Thursday 3rd October 2019
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The government’s low fixed charge regime for power pricing is to be phased out as part of a suite of measures intended to put downward pressure on household electricity costs and increase competition.
The 15-year-old regulations, originally intended to encourage power conservation and limit costs for the smallest power users, have been overtaken by new technologies and increasingly exacerbate hardship for large, low-income families.
The government has tasked officials with developing specific proposals for phasing out the regime. The final report from the independent Electricity Price Review, also published today, had recommended a five-year phase-out.
Other measures announced today include the creation of a consumer advisory council for the sector, a ban on retailers’ prompt-payment discounts, increased obligations on generator-retailers to offer power into the futures market, and quicker consumer access to their consumption data.
“Helping Kiwi families meet the cost of living is a long-term challenge for New Zealand,” Energy and Resources Minister Megan Woods says.
“We can’t fix it overnight or in one fell swoop, but there are a range of practical things we can do to tilt the balance in favour of consumers while adding more competition to the marketplace to take pressure off the monthly power bill.”
The government has spent the past four months considering the review panel’s final report and is acting on 20 of the group’s 32 recommendations.
Many of the issues highlighted in the review were already being worked on by the Electricity Authority. In several cases the government has urged faster work, or a specific approach, to the authority, rather than the government itself taking more direct steps.
Prompt-payment discounts, already discarded by Meridian Energy, are to be banned, but the government plans to do this through quiet coercion rather than specific regulation.
The review panel says the discounts are effectively a late-payment penalty that disproportionately harm low-income consumers and make it hard to compare pricing plans of competing firms.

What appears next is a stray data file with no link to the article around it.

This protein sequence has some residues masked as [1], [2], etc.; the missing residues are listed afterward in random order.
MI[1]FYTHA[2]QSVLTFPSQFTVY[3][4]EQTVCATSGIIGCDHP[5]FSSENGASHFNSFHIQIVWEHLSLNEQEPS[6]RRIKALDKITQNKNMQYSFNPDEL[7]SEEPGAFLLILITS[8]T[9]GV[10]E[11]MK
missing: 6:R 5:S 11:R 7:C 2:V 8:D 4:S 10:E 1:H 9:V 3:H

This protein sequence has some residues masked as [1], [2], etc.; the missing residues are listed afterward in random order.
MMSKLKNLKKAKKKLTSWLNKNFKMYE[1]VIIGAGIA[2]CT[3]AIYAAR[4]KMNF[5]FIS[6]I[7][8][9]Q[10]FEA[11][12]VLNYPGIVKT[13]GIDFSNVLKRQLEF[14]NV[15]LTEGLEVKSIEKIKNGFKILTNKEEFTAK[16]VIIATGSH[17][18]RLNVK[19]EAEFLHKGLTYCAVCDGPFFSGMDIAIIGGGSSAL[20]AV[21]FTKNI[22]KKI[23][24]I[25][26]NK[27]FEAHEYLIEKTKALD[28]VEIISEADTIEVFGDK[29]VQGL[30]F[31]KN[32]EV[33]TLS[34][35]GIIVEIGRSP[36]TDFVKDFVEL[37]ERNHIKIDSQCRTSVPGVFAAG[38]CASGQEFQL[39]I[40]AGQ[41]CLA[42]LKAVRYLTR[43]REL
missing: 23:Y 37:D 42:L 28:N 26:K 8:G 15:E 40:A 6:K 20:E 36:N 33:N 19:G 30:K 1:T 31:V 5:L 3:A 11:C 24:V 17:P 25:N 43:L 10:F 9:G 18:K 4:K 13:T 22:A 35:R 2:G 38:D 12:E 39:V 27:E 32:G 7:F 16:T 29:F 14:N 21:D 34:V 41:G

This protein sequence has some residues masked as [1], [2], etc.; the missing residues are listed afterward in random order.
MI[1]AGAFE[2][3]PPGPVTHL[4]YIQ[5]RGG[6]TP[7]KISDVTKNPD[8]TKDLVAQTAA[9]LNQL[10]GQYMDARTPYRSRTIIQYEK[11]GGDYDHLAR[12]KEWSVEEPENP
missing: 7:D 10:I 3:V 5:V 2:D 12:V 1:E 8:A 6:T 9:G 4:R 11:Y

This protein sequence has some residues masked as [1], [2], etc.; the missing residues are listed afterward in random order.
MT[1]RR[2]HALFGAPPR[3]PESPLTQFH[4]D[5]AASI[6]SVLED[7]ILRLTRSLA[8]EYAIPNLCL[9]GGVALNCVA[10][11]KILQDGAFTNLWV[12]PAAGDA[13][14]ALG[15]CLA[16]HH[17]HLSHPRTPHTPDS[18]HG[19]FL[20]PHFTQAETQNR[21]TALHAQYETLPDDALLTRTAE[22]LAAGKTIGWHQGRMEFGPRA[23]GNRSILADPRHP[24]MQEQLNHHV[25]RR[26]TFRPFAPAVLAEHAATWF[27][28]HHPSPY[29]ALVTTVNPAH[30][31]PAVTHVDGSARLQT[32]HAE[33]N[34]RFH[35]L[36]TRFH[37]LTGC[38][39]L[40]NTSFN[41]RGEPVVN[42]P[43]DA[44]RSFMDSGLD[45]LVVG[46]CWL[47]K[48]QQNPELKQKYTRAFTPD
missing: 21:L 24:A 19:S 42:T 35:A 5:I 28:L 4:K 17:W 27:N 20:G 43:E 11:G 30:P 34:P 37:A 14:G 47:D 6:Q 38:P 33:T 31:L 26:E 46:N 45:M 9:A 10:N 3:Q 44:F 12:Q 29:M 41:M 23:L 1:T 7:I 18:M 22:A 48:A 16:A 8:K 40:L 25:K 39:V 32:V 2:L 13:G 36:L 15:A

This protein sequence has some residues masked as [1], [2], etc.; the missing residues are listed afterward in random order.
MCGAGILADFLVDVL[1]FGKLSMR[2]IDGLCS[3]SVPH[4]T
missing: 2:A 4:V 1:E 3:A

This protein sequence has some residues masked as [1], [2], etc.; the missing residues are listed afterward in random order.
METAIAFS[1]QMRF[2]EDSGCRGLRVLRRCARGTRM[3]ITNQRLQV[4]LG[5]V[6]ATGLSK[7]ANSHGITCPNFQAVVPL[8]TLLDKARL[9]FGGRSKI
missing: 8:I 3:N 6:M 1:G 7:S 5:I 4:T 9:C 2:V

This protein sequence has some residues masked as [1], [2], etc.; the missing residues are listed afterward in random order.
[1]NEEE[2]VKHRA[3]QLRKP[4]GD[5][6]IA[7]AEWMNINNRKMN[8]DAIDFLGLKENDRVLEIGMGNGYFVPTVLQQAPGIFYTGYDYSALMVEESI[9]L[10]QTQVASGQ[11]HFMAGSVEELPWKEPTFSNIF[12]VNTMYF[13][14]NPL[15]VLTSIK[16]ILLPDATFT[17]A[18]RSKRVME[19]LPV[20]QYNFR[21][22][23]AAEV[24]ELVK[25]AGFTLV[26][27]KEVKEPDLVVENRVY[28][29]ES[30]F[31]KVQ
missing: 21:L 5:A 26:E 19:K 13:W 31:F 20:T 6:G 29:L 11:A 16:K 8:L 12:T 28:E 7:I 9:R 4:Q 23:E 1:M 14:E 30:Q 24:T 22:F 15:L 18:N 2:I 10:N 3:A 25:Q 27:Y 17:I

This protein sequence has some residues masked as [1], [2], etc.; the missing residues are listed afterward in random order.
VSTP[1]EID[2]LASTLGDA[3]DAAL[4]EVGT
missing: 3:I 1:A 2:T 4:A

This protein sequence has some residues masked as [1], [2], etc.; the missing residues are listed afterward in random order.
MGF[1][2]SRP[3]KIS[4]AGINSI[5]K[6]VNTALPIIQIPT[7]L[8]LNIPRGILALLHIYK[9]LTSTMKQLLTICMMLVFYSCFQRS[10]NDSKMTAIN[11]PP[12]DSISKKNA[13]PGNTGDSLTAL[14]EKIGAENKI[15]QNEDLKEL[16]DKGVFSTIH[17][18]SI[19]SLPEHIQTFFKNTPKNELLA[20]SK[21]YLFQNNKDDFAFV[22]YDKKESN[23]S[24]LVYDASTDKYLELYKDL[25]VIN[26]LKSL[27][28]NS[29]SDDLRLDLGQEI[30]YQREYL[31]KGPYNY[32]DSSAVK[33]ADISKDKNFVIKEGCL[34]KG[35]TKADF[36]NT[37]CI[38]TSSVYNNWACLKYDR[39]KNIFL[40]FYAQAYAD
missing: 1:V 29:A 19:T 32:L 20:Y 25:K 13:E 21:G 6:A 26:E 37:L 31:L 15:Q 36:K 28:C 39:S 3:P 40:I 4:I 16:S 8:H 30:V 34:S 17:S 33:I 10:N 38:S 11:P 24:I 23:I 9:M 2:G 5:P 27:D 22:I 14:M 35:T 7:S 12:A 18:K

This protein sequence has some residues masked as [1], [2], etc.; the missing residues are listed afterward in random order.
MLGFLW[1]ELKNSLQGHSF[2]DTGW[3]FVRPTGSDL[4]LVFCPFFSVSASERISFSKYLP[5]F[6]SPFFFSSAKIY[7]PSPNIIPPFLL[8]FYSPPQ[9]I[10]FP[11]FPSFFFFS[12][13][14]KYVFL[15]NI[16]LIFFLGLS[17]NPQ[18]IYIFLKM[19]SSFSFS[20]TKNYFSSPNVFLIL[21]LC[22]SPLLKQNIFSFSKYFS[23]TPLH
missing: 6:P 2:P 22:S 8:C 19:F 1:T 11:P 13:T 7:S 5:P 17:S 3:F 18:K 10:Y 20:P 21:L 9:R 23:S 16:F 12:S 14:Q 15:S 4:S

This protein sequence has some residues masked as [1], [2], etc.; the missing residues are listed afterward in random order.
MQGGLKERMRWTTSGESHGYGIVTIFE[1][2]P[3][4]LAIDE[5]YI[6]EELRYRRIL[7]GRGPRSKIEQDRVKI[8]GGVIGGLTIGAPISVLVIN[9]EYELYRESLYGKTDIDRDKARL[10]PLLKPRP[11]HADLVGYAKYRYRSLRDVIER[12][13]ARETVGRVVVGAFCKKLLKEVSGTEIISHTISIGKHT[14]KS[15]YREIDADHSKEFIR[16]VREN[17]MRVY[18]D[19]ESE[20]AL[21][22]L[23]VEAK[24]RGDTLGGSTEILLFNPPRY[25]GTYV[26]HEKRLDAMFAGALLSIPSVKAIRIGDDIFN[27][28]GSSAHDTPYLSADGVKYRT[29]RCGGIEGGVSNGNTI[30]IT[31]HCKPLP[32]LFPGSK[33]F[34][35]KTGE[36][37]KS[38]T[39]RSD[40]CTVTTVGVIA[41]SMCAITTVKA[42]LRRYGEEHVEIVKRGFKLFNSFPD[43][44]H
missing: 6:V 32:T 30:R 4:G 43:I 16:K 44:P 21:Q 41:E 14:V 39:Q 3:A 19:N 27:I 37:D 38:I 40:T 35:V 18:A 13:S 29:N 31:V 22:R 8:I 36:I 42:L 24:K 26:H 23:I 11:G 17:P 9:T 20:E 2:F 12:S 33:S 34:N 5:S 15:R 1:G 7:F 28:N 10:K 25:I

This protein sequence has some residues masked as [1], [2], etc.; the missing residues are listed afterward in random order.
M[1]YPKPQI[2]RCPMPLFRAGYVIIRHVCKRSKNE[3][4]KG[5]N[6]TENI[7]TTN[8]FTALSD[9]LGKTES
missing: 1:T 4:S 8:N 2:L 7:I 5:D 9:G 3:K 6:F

“Rather than immediately regulate retailers, the Minister of Energy and Resources will write to the industry setting out the findings of the review and the expectation that they make discounts available to all consumers and reflect the true costs of managing late payments from their customers.
“When Meridian did this, it handed $5 million back to consumers. Should the companies not follow suit, we will regulate,” officials say in a note on planned actions.
As well as establishing a consumer advisory council – expected by the panel to cost $1.5-2.5 million a year – the government wants a better definition of energy hardship and data to measure it and will establish a cross-sector group to deliver improvements.
Voluntary industry codes for protecting vulnerable and medically dependent consumers will be made mandatory and a fund will be created to help households in hardship become more energy efficient.
A national network of advisors to help consumers with home energy use, picking plans and switching will be established, and the price comparison websites operated by the Electricity Authority and Consumer NZ are to be merged.
The review panel’s initial options paper, published in February, found no evidence of excessive profits among retailers or network companies. It rejected price caps and formal separation of generation from retailing and was more focused on eliminating the “two-tier” retail market it said had developed, in which those with the means to shop around for good deals benefited at the cost of other consumers.